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[whitespace] John Saxon
Magnate Personality: John Saxon plays a wealthy publishing bigwig whose daughter is the object of a ransom scheme gone wrong.

Paltry Party

Another denizen of the barely OK independent films scene

By Richard von Busack

BEFORE PHIL LEIRNESS' filmmaking abilities are discussed, he must first be exposed as a résumé-padder. On the press packet, one reads that Leirness' The Party Crashers had been praised by Metro for its "hilarious and delightful script." However, the clipping enclosed in the press packet was from Frank Elley's write-up in the Cinequest 1999 catalog, reproduced with a Metro byline pasted underneath. I don't know why Leirness went to these lengths, when there are critics who did like The Party Crashers. David Manning of the Bridgeport Press personally told me he loved it.

Some excerpts from the actual Metro review of The Party Crashers, by Michelle Goldberg, published in February 1999: "Stuffed with indie and action clichés ... lacking both energy and narrative coherence ... still manages a few amusing moments. The familiar plot deals with three cute, good-natured but down-on-their-luck guys out for one big score. In a fairly inexplicable ransom scheme, they crash a chi-chi soiree attended by a publishing heiress in an attempt to milk $5 million from her parents (why they didn't just kidnap her without a few dozen of her friends is never quite explained). . . . The girls at the party treat the gunmen like celebrities, and everyone involved harbors hopes of parlaying their involvement into book and movie deals. This conceit is a nice touch in a film that otherwise never overcomes its weak screenplay and general listlessness."

Better than that I cannot do. There are indeed a few amusing moments, but it's the old whine in a not very new bottle: a group of preppyish, frustrated writers and actor/waiters in L.A. decide to snatch the rich girl--played by the likably inept Shawnee Smith. During the course of the all-night party, almost everyone gets Stockholm Syndrome in about five minutes: "You want me to be your personal hostage? I thought you'd never ask," murmurs one victim. For added suspense, we cut back to the parents of the girl in question, keeping an all-night vigil: "What now?" asks the mom. "[Significant pause] We wait," says the dad (top-billed John Saxon).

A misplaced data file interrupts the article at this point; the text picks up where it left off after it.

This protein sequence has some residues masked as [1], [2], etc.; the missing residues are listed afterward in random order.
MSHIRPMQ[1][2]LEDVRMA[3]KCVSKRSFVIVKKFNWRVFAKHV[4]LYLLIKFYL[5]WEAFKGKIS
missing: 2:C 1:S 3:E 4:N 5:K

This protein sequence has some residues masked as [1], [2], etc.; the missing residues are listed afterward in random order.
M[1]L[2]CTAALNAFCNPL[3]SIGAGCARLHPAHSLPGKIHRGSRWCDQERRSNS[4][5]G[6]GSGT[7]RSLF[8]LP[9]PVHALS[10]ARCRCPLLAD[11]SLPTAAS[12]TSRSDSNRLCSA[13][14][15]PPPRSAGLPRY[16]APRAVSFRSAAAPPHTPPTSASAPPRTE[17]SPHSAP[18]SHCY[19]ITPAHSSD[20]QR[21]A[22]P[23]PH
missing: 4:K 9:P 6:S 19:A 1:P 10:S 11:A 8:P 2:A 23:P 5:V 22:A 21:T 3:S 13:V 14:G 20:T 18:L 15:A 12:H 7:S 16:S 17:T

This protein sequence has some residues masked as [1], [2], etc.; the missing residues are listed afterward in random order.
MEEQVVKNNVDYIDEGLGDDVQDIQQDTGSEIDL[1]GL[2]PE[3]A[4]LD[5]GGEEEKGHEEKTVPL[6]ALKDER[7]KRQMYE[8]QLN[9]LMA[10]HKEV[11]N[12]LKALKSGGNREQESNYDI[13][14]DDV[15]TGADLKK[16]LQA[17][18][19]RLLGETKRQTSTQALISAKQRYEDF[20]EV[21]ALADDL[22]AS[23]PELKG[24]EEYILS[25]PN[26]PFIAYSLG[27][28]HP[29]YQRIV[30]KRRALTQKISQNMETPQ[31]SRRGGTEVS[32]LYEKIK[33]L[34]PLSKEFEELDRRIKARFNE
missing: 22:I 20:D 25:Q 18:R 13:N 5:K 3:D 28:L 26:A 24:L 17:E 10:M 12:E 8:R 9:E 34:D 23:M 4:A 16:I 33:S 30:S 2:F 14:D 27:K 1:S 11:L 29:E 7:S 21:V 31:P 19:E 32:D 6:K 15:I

There's hope for writer/producer/star/director Leirness; he's certainly technically competent. The photography here is by Matthew Libatique, Darren Arnofsky's cinematographer on Pi and Requiem for a Dream. The Party Crashers has an original score performed by Sid Hillman, who seems to be the only one in the movie who's been honing a performance. And to be fair, this is a two-year-old early film by the former valley resident who is reportedly in postproduction on a new version of The Story of O. In some circles, The Story of O is considered a classic; maybe hostage situations are going to be a signature theme for Leirness. There's no shame in making quality erotica, and I'd really prefer to see poor little O get roughed up again than to endure another fake, half-hearted criminal drama with no tension and no atmosphere, done with such amateurish disregard to the most elementary technique that the villain is killed off-screen.

The Party Crashers (Unrated; 77 min.), directed and written by Phil Leirness, photographed by Matthew Libatique and starring John Saxon and Shawnee Smith, opens Friday at the Towne Theater in San Jose.

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From the July 19-25, 2001 issue of Metro, Silicon Valley's Weekly Newspaper.

Copyright © 2001 Metro Publishing Inc. Metroactive is affiliated with the Boulevards Network.

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